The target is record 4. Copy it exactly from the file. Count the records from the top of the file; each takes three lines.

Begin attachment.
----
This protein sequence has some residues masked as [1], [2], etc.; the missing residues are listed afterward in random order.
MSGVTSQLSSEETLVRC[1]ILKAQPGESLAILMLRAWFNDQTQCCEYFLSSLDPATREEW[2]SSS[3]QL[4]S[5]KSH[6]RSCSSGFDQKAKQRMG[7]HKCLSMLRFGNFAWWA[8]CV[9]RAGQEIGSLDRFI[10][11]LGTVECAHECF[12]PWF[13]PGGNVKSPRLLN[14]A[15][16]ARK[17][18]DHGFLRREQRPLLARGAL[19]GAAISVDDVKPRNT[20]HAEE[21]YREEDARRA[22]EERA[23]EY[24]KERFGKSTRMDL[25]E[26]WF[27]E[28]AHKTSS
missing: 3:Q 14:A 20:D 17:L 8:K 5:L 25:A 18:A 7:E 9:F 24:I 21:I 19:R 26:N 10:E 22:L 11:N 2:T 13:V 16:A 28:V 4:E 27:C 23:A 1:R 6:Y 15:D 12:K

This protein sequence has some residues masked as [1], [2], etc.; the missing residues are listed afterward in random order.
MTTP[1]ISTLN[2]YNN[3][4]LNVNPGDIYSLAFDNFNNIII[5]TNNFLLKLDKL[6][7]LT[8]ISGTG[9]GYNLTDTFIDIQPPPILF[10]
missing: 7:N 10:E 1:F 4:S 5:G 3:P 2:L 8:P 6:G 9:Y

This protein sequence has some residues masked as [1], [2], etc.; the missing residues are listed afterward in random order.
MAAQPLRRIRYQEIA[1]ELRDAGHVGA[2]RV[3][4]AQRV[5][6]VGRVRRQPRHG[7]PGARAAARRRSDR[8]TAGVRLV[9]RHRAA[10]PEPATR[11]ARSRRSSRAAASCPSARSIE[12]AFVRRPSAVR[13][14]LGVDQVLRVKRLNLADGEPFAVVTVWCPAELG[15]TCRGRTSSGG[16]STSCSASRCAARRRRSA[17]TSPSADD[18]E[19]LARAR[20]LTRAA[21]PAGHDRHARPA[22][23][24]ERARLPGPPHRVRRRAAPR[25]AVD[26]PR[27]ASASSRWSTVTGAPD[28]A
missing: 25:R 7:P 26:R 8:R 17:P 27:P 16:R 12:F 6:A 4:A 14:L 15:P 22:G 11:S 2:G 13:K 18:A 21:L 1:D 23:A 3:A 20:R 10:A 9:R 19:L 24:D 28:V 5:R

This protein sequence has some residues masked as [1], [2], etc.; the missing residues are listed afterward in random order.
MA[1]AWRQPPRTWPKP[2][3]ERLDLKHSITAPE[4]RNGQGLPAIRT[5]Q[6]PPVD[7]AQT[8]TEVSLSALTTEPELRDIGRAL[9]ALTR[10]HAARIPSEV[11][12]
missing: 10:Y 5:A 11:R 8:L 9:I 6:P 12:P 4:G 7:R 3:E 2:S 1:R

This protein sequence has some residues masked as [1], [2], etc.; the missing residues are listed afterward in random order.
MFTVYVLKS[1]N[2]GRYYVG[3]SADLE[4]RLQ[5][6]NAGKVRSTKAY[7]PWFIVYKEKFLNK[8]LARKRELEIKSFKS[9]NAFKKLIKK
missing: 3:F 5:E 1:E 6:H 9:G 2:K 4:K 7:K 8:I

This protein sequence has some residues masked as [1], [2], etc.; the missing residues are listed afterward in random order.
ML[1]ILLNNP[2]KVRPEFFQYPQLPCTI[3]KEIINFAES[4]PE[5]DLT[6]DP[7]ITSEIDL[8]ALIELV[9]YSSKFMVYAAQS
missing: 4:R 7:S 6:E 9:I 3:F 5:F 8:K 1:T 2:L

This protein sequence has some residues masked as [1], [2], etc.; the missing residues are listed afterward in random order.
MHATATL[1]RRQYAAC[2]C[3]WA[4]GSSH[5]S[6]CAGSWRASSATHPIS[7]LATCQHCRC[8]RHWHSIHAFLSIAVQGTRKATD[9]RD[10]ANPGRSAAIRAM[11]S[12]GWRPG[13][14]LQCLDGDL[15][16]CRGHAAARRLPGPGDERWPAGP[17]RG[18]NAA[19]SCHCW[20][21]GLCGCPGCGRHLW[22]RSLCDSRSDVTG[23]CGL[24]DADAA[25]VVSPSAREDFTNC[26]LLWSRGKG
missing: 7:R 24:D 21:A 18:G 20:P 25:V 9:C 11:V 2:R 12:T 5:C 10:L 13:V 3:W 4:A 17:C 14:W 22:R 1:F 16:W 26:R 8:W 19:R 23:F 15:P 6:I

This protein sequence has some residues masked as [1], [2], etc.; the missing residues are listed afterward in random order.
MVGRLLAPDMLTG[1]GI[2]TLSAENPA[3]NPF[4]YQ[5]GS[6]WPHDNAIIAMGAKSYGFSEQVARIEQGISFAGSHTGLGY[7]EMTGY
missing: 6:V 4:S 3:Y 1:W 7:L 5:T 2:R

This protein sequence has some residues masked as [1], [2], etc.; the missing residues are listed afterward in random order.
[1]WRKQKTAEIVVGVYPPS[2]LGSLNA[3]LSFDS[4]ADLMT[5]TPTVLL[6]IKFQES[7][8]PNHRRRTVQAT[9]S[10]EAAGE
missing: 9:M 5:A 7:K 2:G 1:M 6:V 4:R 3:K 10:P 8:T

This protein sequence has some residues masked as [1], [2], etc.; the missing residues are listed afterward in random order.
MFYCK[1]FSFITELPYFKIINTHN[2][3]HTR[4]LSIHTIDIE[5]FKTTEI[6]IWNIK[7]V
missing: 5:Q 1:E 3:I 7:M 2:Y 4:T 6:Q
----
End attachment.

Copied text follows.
This protein sequence has some residues masked as [1], [2], etc.; the missing residues are listed afterward in random order.
MA[1]AWRQPPRTWPKP[2][3]ERLDLKHSITAPE[4]RNGQGLPAIRT[5]Q[6]PPVD[7]AQT[8]TEVSLSALTTEPELRDIGRAL[9]ALTR[10]HAARIPSEV[11][12]
missing: 10:Y 5:A 11:R 8:L 9:I 6:P 12:P 4:G 7:R 3:E 2:S 1:R